Filter 309 posts
Latest Popular
Filter 309 posts

Infants and toddlers have their own unique ways to communicate even before they learn to speak. The smiles and gurgles that brighten up your day, different facial expressions and actions like pointing at something, are their way of sharing what is going on in their little minds.

Encouraging forms of non-verbal communication that begin way before first words lays a strong foundation for speech and language development.

Communication milestones are an important part of developmental milestones in babies, and mark non-verbal and verbal skills that a child has mastered at a certain age. An infant may begin babbling and cooing in the first few months and gradually make vowel sounds, vary tones, and try to mimic the parent’s voice at around six months. Around the first birthday, you may even be treated to the first word, so keep your toddler talking and listening!

Language Development with Speech Blubs

Speech Blubs is a great way for your child to learn from early sounds to building sentences. Start your free trial today and explore engaging activities that will benefit your child and that they will love.

Speech Learning Simplified!

Start 14-day FREE #StayAtHome offer!

Parents work on speech skills with their children using the learning app

If your toddler has already made friends with words before entering preschool, it will make learning much easier going forward. Children learn best while playing, so devising activities for infants and toddlers that help to develop language skills while having fun work very well. Here are a few fun ways that you can help your toddler reach relevant speech milestones and boost language and vocabulary.

1. I Spy

Play this game as you walk in the park, go for a drive, or even at home. Pick an item that you see and let your child guess it. Use descriptive words like ‘I spy something round to play with’ for a ball, or ‘I spy something tall and green’ for a tree. Children learn many new words and expand their vocabulary while learning to observe things around them.

Children making decisions language game

2. This or That

Offer them simple choices in daily life. When offering a snack, ask whether your toddler would like an apple or a banana. Doing so prompts them to speak out a complete word or even a short sentence, rather than simply pointing at it or nodding yes or no. Asking, ‘Shall we go for a walk or on the swing?’ gives your child more chances to speak and learn new words. At the same time, your child will feel very important and grown-up for being allowed to decide.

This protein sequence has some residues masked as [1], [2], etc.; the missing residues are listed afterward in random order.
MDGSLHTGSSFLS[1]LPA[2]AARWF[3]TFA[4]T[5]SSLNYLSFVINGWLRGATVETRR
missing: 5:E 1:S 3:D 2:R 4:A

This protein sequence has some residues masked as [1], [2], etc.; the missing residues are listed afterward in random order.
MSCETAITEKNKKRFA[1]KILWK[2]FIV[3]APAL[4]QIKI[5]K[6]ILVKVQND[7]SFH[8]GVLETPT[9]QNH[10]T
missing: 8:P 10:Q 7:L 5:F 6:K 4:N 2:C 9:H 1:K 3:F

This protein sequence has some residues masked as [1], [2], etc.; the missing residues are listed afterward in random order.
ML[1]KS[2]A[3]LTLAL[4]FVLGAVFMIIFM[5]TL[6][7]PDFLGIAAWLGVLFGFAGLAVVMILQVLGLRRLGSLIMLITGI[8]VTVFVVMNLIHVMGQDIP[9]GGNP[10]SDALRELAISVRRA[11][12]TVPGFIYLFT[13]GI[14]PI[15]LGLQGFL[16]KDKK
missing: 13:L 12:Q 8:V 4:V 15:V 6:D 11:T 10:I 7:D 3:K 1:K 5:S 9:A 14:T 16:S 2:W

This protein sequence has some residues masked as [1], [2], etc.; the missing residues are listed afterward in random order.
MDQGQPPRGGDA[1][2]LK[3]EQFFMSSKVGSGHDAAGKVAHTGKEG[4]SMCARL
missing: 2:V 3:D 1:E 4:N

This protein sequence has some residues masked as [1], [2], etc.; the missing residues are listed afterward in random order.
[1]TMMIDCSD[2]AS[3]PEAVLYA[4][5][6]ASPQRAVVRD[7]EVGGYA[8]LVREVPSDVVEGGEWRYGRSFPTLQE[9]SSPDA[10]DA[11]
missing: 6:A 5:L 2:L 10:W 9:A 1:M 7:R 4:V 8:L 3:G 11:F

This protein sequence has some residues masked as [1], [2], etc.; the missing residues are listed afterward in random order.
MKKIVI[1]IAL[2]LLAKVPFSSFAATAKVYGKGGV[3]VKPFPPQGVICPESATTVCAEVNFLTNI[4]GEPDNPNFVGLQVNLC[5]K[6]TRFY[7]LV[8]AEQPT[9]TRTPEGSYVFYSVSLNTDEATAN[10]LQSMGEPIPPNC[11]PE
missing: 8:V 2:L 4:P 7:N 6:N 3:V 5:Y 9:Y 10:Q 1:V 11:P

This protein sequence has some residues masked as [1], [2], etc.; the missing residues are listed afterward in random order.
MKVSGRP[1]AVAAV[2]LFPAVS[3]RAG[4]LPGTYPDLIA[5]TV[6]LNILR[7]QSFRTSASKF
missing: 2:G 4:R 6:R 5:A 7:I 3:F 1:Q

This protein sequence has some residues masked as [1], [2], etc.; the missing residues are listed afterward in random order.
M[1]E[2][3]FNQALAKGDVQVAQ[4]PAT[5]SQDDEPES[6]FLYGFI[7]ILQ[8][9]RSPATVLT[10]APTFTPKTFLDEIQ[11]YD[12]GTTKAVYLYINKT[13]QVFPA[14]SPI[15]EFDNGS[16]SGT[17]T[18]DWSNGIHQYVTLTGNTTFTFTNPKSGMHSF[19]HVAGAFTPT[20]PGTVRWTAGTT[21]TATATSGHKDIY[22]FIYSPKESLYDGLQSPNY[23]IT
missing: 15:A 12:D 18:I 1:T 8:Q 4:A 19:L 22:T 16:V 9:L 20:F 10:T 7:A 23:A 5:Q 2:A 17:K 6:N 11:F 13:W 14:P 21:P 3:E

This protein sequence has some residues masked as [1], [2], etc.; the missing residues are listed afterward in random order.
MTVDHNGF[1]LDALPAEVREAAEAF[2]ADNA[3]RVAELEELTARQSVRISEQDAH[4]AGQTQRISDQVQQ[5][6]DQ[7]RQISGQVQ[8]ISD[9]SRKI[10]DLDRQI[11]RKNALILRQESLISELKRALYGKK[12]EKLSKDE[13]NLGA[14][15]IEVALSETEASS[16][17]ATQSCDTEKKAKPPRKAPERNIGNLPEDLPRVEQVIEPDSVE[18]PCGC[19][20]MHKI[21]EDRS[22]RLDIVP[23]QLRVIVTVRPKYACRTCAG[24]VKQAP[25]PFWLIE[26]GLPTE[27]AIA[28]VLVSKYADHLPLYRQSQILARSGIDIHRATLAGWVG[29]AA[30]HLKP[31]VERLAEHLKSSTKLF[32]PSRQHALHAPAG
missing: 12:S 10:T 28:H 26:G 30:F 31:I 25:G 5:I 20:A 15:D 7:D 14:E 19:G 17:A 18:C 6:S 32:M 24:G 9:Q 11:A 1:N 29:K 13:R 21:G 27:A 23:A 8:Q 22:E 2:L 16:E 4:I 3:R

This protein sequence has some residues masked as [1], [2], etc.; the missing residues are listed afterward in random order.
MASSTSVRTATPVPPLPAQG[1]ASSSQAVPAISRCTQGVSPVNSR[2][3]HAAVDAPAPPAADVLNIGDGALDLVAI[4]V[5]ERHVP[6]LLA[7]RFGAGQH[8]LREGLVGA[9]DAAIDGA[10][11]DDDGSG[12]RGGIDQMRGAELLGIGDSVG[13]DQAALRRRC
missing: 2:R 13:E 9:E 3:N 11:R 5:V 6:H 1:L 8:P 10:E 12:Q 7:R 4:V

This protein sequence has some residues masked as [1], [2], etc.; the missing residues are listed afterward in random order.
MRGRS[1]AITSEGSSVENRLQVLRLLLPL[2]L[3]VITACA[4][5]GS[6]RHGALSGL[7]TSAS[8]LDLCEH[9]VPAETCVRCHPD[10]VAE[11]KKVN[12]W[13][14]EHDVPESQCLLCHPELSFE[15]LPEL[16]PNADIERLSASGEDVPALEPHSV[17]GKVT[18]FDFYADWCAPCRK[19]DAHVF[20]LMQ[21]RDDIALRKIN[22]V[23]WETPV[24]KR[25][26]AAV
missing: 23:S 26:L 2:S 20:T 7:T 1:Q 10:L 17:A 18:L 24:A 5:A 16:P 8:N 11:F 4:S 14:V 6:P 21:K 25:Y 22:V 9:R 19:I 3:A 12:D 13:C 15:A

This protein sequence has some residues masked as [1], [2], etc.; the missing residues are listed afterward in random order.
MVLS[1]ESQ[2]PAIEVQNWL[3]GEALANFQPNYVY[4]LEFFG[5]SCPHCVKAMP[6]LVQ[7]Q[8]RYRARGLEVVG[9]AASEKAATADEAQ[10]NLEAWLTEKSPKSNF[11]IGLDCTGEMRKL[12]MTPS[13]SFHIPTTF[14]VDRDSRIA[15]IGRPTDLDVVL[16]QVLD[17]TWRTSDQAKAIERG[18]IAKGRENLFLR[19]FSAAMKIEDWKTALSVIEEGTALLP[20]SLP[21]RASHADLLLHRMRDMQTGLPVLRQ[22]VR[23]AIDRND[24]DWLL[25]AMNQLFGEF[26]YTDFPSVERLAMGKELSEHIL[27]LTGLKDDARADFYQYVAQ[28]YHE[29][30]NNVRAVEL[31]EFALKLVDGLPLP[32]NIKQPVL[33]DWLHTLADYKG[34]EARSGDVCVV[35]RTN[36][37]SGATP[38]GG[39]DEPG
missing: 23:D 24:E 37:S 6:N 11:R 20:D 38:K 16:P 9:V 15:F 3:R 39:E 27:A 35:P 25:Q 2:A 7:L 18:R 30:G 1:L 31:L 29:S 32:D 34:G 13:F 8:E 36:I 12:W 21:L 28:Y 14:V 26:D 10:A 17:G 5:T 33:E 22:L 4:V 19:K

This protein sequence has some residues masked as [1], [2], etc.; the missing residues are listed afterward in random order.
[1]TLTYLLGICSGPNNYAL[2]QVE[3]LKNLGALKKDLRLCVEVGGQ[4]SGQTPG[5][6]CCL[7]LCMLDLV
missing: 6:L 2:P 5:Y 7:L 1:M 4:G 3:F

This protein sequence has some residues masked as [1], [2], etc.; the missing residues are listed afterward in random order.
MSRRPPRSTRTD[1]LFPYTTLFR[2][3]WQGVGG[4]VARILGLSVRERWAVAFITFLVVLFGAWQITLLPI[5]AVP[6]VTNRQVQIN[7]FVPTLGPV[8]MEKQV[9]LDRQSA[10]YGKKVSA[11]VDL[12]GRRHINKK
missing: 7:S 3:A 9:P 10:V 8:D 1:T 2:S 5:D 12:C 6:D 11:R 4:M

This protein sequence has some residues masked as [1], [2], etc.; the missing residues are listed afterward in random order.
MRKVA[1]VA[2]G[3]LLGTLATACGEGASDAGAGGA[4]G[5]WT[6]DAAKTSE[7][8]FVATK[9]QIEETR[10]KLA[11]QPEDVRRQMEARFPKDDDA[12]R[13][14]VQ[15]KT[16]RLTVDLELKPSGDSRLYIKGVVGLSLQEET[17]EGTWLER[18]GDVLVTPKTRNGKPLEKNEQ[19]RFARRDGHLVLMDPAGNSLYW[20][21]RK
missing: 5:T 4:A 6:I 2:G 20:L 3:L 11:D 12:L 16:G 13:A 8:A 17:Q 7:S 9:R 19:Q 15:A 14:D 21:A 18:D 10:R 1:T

3. Telephone Time

You must have seen your little one hold a toy to their ear and imitate you talking on the phone. Turn this into a game and have a pretend phone call. Ask questions that will prompt a discussion, like what your child did during the day, or what they want to eat for the next meal. This is a great way for your toddler to learn to structure thoughts and have a conversation.

Toy Telephone for Learning Language

4. Mystery Box

Play this game to introduce descriptive words to your toddler. Fill a box with an assortment of objects like toys, a spoon, blocks, or a scarf. While you look the other way, let your child pick up an item for you to guess. Ask questions to get hints about the color and shape, whether the object is hard, soft, or shiny. For better understanding, you could begin by picking each item and saying a few words about it that your baby can use while playing. Take turns at guessing and giving hints.

5. Supermarket Day

Take your child along the next time you go grocery shopping or to the supermarket. As you pick up an item, talk about how you will use it. For instance, talk about how they clean their teeth as you browse through the dental care section, or about their favorite way to eat a banana or an apple as you pick fruits. Such discussions help them develop context and connect objects to their function in daily life.

Supermarket with kids learning language

6. Songs and Rhymes

Word repetition in songs and rhymes helps to reinforce new words and commit them to memory. Apart from nursery rhymes, get creative and make up a song on body parts during bath time or diaper changes. Sing ‘Old McDonald had a farm’ using your child’s name to list out animal sounds, or have interesting actions to go with the words of your own special rhyme!

There is no ‘right’ age to begin teaching your child language. Small children develop their linguistic skills best by interacting with others. Spending time talking to them about everything that’s happening around you helps them learn new words, structure their thoughts, and become aware of their surroundings. Games and activities for babies that help to hone these skills are the perfect way to blend play with learning.

Send Questions to Speech Blubs

Have a question for our Speech Therapists?

Leave them in the comments! If you want to get a personal answer from our speech therapist, write to
ask-a-therapist@speechblubs.com!

The author’s views are entirely his or her own and may not necessarily reflect the views of Blub Blub Inc. All content provided on this website is for informational purposes only and is not intended to be a substitute for independent professional medical judgement, advice, diagnosis, or treatment. Always seek the advice of your physician or other qualified health provider with any questions you may have regarding a medical condition. Never disregard professional medical advice or delay in seeking it because of something you have read on this website.

Leave a Reply

Your email address will not be published. Required fields are marked *

Speech Learning App Speech Blubs for Kids

Speech Learning At Home

Hours of guided smart screen time to find a balance between remote work and taking care of your children!